Laboratory testings have proved that human influenza can be treated with 3 antivirals medicines. They are zanamivir (Relenza), oseltamivir (Tamiflu) and peramivir (Rapivab). Oseltamivir is found in pills and the zanamivir is available in inhaled medications. Peramivir is sent in the body through intravenous(IV) drips. It should be given on prescription of drugs, particularly to the people with the medical history or chronic diseases. Older medicines like amantadine (Symmetrel) are not effective enough.
Medicines like acetaminophen (Tylenol) and ibuprofen (Advil) for reducing fever and aches can be given. But medicines containing aspirin should be avoided for children of 18 years or under because there are chances of Reye’s syndrome.

Developing the flu and having warm chicken and mushroom soup will ease your sore throat and relieve you from respiratory disease. Just not that only, keep yourself hydrated with 8-10 glasses of water at least. Download Water Drink Reminder app or WaterLogged-Daily hydration Tracker app on your androids to combat the flu. Oh yes! Have rest too, to recover soon with the more efficient immune system.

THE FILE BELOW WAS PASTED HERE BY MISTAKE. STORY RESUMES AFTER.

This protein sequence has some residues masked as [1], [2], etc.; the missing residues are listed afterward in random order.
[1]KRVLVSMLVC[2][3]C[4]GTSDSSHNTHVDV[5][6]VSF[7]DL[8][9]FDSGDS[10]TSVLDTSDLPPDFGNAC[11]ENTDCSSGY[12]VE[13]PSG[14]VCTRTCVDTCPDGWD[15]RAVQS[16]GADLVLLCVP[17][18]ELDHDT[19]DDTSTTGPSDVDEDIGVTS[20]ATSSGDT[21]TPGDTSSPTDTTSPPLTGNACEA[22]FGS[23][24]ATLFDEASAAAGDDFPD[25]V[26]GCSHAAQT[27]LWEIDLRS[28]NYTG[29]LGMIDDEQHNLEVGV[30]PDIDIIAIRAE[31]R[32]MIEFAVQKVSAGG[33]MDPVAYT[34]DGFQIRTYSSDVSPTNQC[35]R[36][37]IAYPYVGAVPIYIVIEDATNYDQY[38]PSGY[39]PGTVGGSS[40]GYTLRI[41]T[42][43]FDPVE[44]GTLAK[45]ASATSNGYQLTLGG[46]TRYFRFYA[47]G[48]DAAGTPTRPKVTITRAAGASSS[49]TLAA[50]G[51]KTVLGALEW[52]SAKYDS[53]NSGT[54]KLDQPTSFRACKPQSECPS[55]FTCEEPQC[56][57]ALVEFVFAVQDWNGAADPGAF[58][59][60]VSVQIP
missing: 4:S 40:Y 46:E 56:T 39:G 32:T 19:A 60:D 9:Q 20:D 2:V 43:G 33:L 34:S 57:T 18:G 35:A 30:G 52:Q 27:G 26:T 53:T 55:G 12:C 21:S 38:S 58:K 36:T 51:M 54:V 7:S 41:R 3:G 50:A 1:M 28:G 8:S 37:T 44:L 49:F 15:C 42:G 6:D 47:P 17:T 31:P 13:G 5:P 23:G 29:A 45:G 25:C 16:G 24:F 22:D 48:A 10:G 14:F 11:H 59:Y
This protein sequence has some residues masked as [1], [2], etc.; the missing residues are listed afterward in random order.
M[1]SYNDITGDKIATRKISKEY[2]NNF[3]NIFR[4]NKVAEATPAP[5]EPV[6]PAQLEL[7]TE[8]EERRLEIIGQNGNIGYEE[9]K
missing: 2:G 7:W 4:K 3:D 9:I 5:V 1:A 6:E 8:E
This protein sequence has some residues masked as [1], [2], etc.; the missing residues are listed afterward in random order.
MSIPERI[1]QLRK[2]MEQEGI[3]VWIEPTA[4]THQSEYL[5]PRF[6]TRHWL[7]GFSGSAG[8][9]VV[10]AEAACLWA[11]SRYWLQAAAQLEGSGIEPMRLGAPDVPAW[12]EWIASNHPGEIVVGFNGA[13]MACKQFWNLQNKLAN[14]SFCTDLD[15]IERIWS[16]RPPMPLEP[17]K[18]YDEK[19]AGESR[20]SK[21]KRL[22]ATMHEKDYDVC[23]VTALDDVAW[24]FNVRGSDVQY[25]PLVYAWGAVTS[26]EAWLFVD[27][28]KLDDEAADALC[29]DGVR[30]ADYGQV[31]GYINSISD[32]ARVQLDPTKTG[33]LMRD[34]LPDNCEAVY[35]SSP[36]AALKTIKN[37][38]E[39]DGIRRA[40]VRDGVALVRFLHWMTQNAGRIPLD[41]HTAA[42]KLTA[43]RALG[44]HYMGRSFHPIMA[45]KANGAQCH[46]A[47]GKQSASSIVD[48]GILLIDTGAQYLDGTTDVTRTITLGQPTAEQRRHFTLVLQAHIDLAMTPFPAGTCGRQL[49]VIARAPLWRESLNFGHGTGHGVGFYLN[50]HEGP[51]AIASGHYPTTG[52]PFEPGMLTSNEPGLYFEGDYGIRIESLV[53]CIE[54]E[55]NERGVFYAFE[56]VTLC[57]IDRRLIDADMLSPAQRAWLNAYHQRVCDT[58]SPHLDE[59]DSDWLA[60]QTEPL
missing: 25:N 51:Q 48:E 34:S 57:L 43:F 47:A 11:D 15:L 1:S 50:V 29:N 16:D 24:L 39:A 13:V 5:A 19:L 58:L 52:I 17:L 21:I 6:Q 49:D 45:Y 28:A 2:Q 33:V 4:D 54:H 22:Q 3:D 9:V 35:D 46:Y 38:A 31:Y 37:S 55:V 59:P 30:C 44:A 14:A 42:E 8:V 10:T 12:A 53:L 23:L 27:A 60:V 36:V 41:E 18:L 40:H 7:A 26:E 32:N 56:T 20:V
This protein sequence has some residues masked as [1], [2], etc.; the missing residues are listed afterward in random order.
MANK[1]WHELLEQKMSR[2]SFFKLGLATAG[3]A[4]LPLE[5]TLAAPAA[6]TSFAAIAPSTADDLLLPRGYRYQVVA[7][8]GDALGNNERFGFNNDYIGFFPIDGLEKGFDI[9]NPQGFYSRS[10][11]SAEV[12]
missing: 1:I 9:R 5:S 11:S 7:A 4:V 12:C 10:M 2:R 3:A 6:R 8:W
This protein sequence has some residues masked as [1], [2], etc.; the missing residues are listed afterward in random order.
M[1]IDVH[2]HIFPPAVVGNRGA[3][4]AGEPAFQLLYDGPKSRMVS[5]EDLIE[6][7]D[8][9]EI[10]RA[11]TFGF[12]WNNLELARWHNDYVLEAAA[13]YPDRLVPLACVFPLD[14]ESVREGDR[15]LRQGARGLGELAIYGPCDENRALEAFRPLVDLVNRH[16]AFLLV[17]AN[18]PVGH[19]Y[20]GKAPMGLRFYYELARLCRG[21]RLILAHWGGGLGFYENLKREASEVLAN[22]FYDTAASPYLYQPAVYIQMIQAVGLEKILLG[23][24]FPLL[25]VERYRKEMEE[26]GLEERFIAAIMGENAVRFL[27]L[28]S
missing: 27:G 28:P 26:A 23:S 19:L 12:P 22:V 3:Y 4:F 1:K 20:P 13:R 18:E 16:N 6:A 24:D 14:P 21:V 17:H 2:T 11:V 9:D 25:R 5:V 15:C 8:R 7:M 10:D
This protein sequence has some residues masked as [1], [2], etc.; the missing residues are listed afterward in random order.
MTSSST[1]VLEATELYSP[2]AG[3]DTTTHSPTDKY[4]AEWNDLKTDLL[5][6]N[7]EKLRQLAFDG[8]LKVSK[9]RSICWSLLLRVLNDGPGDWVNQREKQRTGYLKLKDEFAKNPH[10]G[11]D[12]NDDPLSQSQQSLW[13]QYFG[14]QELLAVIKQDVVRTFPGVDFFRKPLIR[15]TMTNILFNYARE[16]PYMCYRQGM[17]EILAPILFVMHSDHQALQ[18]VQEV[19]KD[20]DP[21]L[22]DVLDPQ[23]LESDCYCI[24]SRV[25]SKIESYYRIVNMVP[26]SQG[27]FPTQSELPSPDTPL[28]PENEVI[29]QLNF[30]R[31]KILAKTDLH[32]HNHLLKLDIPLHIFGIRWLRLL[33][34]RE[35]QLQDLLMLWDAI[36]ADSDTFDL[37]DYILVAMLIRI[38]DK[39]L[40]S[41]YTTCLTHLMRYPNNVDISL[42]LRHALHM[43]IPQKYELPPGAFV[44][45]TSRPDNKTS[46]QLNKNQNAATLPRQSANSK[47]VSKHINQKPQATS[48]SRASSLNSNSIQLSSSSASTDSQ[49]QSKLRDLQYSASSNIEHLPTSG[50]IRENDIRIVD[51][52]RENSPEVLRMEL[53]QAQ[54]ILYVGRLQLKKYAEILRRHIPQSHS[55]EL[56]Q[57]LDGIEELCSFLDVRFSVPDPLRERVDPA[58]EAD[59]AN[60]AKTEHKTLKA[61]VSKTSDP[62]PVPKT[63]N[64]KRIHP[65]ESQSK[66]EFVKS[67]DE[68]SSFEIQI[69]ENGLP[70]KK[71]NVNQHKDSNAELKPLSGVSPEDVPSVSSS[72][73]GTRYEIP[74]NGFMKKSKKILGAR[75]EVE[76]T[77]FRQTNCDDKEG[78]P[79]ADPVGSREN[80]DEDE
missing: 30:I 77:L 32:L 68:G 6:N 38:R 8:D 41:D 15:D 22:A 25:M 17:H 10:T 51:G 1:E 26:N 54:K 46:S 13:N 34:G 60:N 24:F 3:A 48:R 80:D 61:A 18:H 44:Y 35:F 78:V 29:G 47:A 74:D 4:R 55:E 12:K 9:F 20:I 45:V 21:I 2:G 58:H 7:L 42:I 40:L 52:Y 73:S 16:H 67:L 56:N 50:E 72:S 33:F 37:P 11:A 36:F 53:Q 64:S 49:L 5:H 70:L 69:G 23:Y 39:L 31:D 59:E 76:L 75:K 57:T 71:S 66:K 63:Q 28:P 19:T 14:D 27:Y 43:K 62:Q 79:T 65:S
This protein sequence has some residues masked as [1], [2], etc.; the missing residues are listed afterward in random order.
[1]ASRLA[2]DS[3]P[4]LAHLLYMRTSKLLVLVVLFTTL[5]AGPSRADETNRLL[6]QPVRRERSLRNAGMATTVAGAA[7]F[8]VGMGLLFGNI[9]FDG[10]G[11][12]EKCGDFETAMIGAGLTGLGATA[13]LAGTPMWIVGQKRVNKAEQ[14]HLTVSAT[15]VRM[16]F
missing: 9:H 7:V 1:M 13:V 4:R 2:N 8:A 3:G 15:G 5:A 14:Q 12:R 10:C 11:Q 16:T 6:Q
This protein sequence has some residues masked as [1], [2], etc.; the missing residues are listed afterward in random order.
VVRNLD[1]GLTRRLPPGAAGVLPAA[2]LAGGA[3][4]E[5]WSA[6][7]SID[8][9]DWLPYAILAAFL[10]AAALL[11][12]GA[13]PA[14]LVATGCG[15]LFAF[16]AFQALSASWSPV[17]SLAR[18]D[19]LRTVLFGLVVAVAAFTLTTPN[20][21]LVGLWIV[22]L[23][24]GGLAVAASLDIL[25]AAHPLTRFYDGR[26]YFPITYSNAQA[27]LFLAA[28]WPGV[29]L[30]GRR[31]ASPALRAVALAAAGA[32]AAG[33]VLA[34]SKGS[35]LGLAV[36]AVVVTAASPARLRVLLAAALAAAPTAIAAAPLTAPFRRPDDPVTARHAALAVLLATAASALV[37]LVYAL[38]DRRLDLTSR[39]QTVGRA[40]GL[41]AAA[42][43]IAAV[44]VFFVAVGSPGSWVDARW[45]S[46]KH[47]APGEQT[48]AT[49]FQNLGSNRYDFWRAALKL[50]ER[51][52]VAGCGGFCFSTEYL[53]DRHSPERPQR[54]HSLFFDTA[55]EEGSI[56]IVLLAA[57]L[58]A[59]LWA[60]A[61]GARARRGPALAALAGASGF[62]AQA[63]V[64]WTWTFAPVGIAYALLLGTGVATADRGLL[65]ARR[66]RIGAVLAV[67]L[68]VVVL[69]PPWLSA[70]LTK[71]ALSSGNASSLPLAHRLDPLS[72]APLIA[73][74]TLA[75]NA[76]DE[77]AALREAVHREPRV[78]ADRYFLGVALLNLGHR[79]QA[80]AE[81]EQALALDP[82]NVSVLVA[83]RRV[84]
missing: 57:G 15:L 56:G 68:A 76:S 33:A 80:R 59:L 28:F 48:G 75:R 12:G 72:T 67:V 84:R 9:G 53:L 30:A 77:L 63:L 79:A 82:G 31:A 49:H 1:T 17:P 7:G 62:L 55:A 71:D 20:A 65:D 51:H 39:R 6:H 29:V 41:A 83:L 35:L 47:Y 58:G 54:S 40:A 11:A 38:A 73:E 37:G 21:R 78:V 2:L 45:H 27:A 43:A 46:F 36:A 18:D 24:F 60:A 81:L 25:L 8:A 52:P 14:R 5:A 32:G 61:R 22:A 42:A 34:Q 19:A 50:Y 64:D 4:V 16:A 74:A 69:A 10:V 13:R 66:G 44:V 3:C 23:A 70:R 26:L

Prevention of the disease
• Don’t forget to stay back at home as soon you are diagnosed with swine flu because it is highly contagious.
• Wash your hands with soaps and water frequently and very thoroughly. If short of both things, go for sanitizers with the alcohol base.
• While coughing or sneezing, cover your mouth and nose with a handkerchief or tissue.
• Avoid going to barns or crowded areas that may increase the intensity of your flu as well put others at danger.
• If anyone ill at your home, assign responsibility to a single person instead of everybody serving the patient and increasing the risks.
• People with 65 years above, children under five years or people with chronic illness should avoid the causes to stay safe.


Survival of Influenza Virus on Banknotes

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Andrea White

As a graduate of Public Health and Policy, Andrea developed an interest in disease development, food and safety and the latest advancements in health. She is a Freelance writer who had affiliations with multiple blogs. Andrea is now pursuing her post-doctorate in Behavioral Sciences.